I shared this on G+, but since at least Mats Bro hadn’t thought if it, I’ll share it here too, maybe others find it useful. We were discussing the 200 breakbeats from ripley, which is sliced in xrni:
I little trick I sometimes use is setting the loop to ping-pong for the slices. This means that if I play the beat at a lower tempo than the original, each slice will play the last (small) part backwards instead if just stopping and leaving a gap in the audio. Of course it starts to sound weird if the tempo is much lower, due to all that backwards playing.
I made an example of the idea here (there are a few problematic slices towards the end, that sound a little to backwards) of the first beat in the pack: ping_pong_breakbeat.xrns
But, yep, this is a great technique in general. I use it all the time when working with slices.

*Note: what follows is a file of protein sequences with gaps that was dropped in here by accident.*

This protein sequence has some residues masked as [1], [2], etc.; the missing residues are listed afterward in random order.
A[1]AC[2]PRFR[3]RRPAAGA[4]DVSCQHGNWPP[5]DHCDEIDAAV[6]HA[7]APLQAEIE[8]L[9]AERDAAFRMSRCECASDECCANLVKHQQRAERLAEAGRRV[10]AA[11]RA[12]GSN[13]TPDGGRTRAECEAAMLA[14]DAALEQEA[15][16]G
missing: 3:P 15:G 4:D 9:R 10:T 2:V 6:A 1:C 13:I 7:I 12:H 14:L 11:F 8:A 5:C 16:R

Here’s an old example by me (previously posted in a private area of the forum back in March 2011) where I compare this technique to Ableton Live’s own beat warping. Live is obviously doing a little bit of extra analysis when deciding on the loop points, but it’s essentially the exact same technique to just loop the tail portion of each slice. Best of all, since it’s not ‘real’ time stretching, you do not get any weird smearing or other artifacts, so the attack/transient portion of each slice remains sharp and crystal clear.
Indeed. This is an good old ancient tracker trickery thing, when you needed to save memory by shortening samples. Especially percussions, then using the vol envelope to compensate the volume changes.
Only problem can be some stereosamples where you clearly hear phasing effects switching sides when it ping pongs.